According to Claudius, the usurping king in Hamlet, the main lesson reason teaches us is that we must die. Responding to Hamlet’s mourning and confusion over the death of his father, Claudius tells Hamlet that the common theme of reason from the beginning is “This must be so.”
Hamlet uses his reason throughout the play to ask it whether this is indeed the case and, if so, what it means.
Claudius is a proto-naturalist and he embodies the Machiavellian ethic of the naturalist in his activities. He takes power he is not fit to maintain. He takes a wife he cannot understand. He drives an entire court into confusion and paranoia, and he loses his kingdom to Fortinbras.
And when he explains the place of reason to Hamlet, he says that it’s one lesson is that “this must be so.”
Gertrude reinforces his doctrine, though she adds something rather critical.
“All that lives must die,” she says, “passing through nature to eternity.”
Yeah, there’s that eternity thing to worry about isn’t there?
In Hamlet’s “to be or not to be” soliloquy, he may well be setting Gertrude against Claudius in debate format. “Whether tis nobler in the mind to suffer the slings and arrows of outrageous fortune, or by opposing end them. To die. To sleep. No more. And by a sleep to end the thousand heartaches that flesh is heir to.”
That’s Claudius’s practical position. He didn’t like the slings and arrows of outrageous fortune, being second to the king and loving his brother’s wife. But rather than commit suicide (to die), he committed fratricide and became an assassin. He killed his brother/king. And why not? “This must be so.”
Of course, Claudius’s conscience tells him there is something more, but he has trained that out of him through discipline. Probably lessons in rhetoric.
But Gertrude has a different position and is therefore susceptible to repentance. “To die,” says Hamlet. “To sleep. To sleep, perchance to dream. Aye, there’s the rub.”
Passing through nature to eternity.
Which of these is the lesson of reason, that “this must be so?” or that we pass “through nature to eternity?”
Your answer may depend on what you mean by reason. Hamlet is anticipating Bacon and Descartes, no doubt expressing something in the air at the turn of the 17th century. The worn out scholasticism of the 15th and 16th century and the Nominalism of Occam had reduced reason to something very modern.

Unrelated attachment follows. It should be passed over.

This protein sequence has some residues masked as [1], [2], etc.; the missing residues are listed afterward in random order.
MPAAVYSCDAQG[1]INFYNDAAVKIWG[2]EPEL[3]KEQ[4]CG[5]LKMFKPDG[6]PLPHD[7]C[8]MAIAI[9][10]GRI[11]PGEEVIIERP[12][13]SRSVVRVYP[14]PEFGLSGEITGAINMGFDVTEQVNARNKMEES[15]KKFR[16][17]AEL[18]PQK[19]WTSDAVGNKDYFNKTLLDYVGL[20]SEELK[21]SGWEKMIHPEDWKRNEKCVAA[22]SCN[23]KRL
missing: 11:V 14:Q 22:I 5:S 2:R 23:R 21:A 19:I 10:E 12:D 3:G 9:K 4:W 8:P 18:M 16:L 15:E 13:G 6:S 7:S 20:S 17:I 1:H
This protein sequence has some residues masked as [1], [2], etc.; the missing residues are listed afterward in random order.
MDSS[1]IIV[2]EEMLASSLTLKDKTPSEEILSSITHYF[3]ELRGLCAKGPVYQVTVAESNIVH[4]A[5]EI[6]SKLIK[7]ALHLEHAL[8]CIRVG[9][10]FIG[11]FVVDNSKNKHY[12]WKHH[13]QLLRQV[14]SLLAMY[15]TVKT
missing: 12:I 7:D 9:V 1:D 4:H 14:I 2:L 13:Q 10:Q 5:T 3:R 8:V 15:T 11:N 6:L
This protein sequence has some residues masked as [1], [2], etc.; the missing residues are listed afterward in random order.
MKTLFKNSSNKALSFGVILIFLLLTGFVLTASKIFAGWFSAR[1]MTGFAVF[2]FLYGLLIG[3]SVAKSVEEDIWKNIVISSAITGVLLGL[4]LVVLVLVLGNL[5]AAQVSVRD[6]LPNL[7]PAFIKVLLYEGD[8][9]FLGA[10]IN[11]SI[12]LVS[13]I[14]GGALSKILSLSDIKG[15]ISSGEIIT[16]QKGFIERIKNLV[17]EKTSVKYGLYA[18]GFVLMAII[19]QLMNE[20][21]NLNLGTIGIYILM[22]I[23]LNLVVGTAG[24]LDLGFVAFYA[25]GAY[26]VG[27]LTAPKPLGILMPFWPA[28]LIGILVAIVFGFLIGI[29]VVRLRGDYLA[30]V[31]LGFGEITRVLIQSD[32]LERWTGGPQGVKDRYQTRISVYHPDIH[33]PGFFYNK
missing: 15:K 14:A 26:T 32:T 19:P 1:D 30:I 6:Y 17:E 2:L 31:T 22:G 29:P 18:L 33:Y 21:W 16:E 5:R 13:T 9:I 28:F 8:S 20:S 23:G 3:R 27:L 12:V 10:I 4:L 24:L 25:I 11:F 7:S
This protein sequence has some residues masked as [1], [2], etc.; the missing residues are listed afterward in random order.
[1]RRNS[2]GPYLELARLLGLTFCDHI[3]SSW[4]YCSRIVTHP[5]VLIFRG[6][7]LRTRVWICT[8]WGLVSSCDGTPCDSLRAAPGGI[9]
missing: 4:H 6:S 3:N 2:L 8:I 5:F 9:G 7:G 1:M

Reason is what we now call rational and is stereotyped in Mr. Spock from Star Trek. It is unemotional, detached, impersonal, objective.
But that is simply not the reason of the Christian classical tradition from which Gertrude is speaking – and which is her only hope. This is the Divine Image manifested in our inquiry, in the wisdom of God on our hearts, in what Hamlet calls “conscience,” when he says that it makes cowards of us all.
Indeed, if your enterprises of great pith and marrow are for this world and in defiance of eternity, conscience ought to make a coward of you. What shall it profit a man if he gains the whole world but loses his soul. Reason’s function at such a time is to make you hesitate.
Conscience to Hamlet is not the bad feeling you get after doing something wrong, though it is related. It is con-scientia – an inner awareness or knowledge that what my senses take in is not all there is. It precedes conscious knowledge, and it permeates all our thinking.
The naturalist trains himself to ignore or explain away this voice. But when he does so, like Claudius, he creates a paranoid world where madness is a fact of life for more and more people. He removes the organ of perception and honor. If he has ultimate power, he makes it impossible for the world he leavens to survive.
So it comes down to this: What is reason?
Is it a means to calculate so we can survive, or is it a faculty of perception by which we can bless and be blessed?
It’s easy enough to defend either position, but both of them are embraced by faith.
What does it say?
“This must be so.”